Leslie Turner, W. C. Adams. a-- ;cv;;''"J' r
Rose Hill LavStudent Is Honored By
Classmates At University Of Ricimond
Kenneth W.' Turner; son of Mr.
and Mrs. O. B. Turner of Rose Hill,
was recently eiecieo aa
as President of The Student uar
Association of The University of
Richmond Law School. 'The Stu
dent Bar Association Is the stu
dent government body of the law
school.', i " ;,--:.;"!'..-
Mr. Turner is a graduate of Rose
Hill' High School. After lis dis
charge from the U. A Army in 1946
hp attended the University of North,
Carolina and Atlantic Oirtetliwpo
x rit'J Dw At YIiUard fern Joy 23
There will be a Poultry Field
Day, at the Coastal Plain Expert' j
ment Station, aWiUard, N. -C, on
Friday, May 23. VThis program will
begin promptly at 10:00 A, M. and
will be finished by 3:30 P. M.
The i program will , include an
address by Commissioner of Agri
culture, Ballentine; Disease
Problems, Profitable Poultry Pro
C M. Outlaw In
Professor McPhall of the Ken
ansville school announces that one
of his FFA students, C. M. OuUbw
has won the Kenansville and Duplin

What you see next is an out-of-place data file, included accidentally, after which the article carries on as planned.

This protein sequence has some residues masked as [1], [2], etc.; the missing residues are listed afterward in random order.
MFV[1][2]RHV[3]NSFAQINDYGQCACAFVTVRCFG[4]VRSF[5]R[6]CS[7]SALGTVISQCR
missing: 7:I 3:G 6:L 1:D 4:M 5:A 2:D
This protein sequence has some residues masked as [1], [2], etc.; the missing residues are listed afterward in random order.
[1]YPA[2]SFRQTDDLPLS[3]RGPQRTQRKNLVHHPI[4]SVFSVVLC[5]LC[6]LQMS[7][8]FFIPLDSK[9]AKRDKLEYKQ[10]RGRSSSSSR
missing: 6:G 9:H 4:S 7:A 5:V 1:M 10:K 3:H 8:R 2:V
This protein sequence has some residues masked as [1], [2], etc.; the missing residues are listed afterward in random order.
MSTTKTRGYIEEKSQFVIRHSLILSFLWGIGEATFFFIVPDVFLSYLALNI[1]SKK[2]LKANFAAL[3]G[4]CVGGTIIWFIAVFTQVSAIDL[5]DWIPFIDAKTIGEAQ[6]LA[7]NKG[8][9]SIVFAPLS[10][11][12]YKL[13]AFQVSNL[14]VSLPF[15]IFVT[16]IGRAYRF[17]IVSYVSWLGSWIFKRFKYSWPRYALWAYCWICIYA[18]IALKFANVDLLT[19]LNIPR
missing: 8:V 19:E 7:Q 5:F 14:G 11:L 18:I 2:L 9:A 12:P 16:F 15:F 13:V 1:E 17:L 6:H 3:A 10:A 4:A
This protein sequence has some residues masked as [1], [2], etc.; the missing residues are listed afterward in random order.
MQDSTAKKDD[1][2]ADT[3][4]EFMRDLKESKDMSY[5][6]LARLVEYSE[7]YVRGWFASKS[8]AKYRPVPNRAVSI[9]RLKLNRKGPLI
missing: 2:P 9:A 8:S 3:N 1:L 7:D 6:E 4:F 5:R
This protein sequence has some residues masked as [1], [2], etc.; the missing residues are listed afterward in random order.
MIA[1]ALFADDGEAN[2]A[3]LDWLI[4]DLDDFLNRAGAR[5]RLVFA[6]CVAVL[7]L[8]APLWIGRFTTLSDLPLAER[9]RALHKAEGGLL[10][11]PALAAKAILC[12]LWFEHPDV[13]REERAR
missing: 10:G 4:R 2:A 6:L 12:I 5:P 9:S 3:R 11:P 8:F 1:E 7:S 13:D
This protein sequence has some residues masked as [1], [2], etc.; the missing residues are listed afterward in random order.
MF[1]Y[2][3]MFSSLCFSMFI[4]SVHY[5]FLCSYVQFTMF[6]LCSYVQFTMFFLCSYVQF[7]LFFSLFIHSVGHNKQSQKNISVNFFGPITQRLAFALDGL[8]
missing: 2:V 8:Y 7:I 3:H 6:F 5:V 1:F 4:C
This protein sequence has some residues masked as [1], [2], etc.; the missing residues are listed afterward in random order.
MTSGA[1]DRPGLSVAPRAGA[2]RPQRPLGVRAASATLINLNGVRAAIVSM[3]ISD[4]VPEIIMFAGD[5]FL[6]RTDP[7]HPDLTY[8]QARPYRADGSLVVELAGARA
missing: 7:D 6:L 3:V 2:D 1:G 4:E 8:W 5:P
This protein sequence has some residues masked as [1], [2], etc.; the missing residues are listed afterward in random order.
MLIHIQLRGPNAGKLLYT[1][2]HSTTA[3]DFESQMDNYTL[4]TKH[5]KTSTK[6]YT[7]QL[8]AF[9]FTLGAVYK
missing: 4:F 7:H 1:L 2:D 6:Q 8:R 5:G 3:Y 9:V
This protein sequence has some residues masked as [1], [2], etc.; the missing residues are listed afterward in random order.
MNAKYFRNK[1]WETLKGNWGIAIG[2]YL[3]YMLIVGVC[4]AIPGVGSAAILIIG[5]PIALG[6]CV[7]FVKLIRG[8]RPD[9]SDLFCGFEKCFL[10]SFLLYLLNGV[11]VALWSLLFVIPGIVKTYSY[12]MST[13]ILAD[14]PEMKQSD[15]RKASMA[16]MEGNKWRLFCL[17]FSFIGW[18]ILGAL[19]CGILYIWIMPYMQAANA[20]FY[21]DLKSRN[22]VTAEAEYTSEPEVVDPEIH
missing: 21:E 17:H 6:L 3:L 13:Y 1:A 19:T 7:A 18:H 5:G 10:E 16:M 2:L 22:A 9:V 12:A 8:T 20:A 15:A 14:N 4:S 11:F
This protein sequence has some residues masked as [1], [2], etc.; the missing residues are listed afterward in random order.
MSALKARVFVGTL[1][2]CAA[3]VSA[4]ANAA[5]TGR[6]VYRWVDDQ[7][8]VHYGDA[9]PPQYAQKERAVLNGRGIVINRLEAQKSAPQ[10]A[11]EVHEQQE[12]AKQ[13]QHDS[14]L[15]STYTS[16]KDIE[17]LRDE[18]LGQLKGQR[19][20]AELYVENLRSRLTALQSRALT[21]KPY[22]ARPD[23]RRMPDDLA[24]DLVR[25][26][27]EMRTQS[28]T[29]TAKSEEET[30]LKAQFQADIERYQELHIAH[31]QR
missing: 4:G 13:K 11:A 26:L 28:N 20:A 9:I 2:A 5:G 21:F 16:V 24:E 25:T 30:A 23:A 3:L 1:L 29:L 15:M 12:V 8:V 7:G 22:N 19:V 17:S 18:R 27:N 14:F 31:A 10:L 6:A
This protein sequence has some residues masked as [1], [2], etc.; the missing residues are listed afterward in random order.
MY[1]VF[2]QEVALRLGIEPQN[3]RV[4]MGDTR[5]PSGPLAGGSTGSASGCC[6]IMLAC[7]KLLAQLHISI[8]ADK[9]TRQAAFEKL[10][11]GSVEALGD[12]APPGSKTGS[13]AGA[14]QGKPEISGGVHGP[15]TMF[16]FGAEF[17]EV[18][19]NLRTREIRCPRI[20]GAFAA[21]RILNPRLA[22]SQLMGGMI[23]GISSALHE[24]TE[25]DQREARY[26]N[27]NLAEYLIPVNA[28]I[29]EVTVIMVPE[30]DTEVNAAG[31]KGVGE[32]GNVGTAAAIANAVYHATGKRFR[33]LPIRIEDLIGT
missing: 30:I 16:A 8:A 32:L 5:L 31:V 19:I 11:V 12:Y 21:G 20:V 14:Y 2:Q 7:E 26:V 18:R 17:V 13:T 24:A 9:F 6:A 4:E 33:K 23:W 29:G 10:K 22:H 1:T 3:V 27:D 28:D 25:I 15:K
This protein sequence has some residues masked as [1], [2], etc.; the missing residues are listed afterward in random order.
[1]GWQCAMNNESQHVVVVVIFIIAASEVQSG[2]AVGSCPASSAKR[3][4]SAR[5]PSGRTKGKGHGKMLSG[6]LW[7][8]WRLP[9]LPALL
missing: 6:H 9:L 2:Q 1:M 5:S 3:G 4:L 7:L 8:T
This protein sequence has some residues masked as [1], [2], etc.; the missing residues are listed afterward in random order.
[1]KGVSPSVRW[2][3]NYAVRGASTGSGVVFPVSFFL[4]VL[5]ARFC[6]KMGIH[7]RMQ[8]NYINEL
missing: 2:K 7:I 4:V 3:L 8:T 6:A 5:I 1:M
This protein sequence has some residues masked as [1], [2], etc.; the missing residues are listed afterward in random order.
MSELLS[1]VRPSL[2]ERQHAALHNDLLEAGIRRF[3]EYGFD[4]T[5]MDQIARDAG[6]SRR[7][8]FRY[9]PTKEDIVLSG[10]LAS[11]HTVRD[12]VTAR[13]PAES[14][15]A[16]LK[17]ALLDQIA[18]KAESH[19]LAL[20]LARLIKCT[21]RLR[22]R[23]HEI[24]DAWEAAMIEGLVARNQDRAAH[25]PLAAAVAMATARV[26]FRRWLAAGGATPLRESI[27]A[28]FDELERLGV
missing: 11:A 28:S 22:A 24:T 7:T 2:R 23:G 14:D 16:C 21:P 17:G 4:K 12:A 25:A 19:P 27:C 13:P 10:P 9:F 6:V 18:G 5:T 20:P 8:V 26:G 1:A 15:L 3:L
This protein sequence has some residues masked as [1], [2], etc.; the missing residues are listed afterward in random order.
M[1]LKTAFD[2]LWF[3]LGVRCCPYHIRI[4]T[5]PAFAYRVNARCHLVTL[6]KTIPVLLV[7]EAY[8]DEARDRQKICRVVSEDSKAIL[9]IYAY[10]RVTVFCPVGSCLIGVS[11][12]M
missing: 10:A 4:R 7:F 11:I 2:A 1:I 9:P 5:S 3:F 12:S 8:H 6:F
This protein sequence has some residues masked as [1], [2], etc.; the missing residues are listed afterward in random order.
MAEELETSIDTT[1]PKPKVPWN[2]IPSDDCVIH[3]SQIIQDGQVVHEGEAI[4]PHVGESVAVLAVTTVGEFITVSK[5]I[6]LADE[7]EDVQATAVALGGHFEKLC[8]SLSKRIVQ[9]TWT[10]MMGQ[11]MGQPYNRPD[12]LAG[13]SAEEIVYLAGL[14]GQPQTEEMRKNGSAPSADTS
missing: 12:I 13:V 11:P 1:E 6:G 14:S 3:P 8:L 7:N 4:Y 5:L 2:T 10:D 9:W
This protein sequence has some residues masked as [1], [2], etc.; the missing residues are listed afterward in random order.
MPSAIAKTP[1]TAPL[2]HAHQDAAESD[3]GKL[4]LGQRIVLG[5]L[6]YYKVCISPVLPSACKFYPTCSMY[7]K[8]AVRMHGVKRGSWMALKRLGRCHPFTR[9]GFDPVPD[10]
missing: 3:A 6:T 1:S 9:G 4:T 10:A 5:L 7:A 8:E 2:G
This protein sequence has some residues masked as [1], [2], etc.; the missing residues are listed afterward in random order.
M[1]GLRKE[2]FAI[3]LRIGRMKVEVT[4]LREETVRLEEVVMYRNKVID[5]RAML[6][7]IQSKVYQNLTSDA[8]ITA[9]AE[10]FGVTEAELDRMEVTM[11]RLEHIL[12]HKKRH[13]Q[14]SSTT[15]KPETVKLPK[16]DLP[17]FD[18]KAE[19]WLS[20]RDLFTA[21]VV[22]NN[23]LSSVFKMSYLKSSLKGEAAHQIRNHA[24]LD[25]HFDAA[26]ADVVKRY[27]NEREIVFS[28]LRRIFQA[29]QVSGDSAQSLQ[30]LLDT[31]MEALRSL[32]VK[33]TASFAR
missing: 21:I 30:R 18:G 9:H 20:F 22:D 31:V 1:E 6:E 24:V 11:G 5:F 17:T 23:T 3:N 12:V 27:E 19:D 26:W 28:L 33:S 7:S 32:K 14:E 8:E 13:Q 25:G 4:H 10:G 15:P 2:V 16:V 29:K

Countv elimination contests In an
FCX sponsored speaking contest
and today is in Lumberton com
oetine in the district contest , on
the subject of 'Research, the answer
to farm problems.' ' uuuaw wrote
his own soeach of 1000 words. ' He
was awarded ' a ten dollar cash
prize for : winning in the . county.
Should be go on to win the state
contest he will be awarded a one
year college scholarship amount
ing to $100 in the college of his
choice. , . i 4 , '
Fish Fry. To Be
Wed. May 28
The Magnolia Lion's Club is spon
soring a fish fry to be held at Carl
ton's Fish Pond, located near Carl
ton's Crossing, between .Magnolia
and Warsaw, on Wednesday night,
I May 28. Come and enjoy a meal,
all-you can eat for fUKi.'-v.rw:-
The bluebird carries the sky on
bis back Thoreau :
wide and he Is a leader in a move
ment to develop the livestock in
dustry in the state.
and when lt bowed out there would
be a surplus of 37 million dollars.